We are happy to grind your beans for you of course - your ground coffee will remain at its best for a few weeks once opened. If you plan to use over an extended period, we recommend buying whole beans and to then grind only the exact amount required for each drinking occasion. Using a 'burr' grinder avoids heating up the beans as regular blade grinders do.

Store your beans or your ground coffee in an airtight container, in a cool [not refrigerated], dark place, away from other flavours. This will best preserve your coffee’s freshness and flavours.


The Story of the French Press

A little like the tea bag, what came to be known as the French Press was probably invented by accident.

Legend has it that an unnamed Frenchmen was preparing a pot of coffee on an open fire in the 1850s, when he realised he forgotten to add the coffee first. Adding it later meant the coffee grounds sat on the surface and wouldn’t brew properly. So, with a metal stick, he pushed a small piece of metal screen to the bottom, carrying with it the coffee grounds. Expecting the worst, the coffee was the best he had ever had. A new way of brewing coffee was invented.
Maybe that’s what happened.

What is true is the first patent issued for a coffee making device that closely resembles the modern French Press was by Attilio Callimani in 1929, an Italian from Milan, by which time Italian’s referred to it as a Cafetiere.

Nowadays, cafetieres are generally made with Borosilicate glass, which is very strong, together with stainless steel. It’s a cost effective and easy way of making an outstanding cup of coffee.

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  • FAQ

    What is the difference between Robusta beans and Arabica beans?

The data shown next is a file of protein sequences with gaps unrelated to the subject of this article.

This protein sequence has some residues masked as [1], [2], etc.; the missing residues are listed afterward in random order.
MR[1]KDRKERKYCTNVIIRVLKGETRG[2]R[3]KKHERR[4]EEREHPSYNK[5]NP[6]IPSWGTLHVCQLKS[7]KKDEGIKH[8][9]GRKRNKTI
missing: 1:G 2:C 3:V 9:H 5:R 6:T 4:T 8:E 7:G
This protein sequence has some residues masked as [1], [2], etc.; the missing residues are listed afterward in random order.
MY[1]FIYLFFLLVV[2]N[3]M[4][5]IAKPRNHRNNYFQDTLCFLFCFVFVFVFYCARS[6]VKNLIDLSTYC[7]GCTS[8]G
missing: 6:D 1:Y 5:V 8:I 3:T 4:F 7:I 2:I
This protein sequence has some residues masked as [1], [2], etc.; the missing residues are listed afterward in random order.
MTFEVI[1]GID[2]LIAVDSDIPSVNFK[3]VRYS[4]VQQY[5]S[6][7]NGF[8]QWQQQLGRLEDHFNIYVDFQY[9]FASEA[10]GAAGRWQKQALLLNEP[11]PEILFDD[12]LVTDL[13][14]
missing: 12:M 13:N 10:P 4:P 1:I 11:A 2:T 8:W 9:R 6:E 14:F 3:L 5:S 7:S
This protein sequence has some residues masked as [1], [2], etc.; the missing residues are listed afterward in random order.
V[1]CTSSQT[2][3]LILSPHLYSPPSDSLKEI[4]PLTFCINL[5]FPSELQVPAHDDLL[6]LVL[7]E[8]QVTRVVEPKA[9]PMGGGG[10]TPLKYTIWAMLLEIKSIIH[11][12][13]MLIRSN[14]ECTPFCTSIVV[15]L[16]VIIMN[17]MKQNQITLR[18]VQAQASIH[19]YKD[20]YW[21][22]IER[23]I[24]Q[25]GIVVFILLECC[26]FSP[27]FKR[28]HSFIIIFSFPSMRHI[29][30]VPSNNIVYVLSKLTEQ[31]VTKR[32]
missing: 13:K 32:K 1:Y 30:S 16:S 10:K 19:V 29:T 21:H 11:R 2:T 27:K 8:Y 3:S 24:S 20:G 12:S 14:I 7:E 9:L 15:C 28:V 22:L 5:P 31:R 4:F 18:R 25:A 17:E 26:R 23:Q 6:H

Robusta and Arabica are simply the 2 main species of the coffee plant. Arabica is thought to be indigenous to Arabia and grows best at higher altitudes with shade and rainfall required, thus tending to be a little more expensive than the easier to grow Robusta. Arabica now accounts for the majority of coffee consumed, because the flavour is smooth and has a natural sweetness, with chocolate and berry undertones, whereas robusta can be quite bitter with a slightly burnt after taste - but is higher in caffeine and produces a better crema in an espresso.

    What sort of grind should I buy – I know there are different grades. Or should I buy beans?
    If you are an occasional coffee drinker then you probably don’t have a coffee bean grinder, in which case, the grind to buy depends on how you intend to brew your coffee. A French Press or Cafetiere requires a course grind and a longer brew, whilst making in the Turkish style means extra fine is required for this distinctive very strong brew. Do make sure you keep your ground coffee in a cool, dark place, well wrapped up. A coffee grinder can be good investment that allows you to buy beans which stay fresher for longer.

  • Delivery & Returns

    UK Standard Delivery: £3.95
    UK Next Day Delivery (mainland UK only): £9.95 (Order before 12pm)
    International Delivery is available, please see our delivery page for details. For more information and Terms & Conditions, please see our Delivery page.